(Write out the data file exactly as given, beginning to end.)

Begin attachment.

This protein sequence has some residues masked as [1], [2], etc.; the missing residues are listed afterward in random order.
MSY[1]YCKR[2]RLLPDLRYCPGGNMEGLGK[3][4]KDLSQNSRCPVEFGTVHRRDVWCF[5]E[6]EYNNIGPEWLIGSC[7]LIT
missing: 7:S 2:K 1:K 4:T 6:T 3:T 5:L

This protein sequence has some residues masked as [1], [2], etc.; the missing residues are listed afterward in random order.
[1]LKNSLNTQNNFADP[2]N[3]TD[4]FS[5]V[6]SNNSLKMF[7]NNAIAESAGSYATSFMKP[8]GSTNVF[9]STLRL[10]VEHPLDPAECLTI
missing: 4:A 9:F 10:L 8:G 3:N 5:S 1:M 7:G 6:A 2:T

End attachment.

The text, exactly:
This protein sequence has some residues masked as [1], [2], etc.; the missing residues are listed afterward in random order.
MSY[1]YCKR[2]RLLPDLRYCPGGNMEGLGK[3][4]KDLSQNSRCPVEFGTVHRRDVWCF[5]E[6]EYNNIGPEWLIGSC[7]LIT
missing: 7:S 2:K 1:K 4:T 6:T 3:T 5:L

This protein sequence has some residues masked as [1], [2], etc.; the missing residues are listed afterward in random order.
[1]LKNSLNTQNNFADP[2]N[3]TD[4]FS[5]V[6]SNNSLKMF[7]NNAIAESAGSYATSFMKP[8]GSTNVF[9]STLRL[10]VEHPLDPAECLTI
missing: 4:A 9:F 10:L 8:G 3:N 5:S 1:M 7:G 6:A 2:T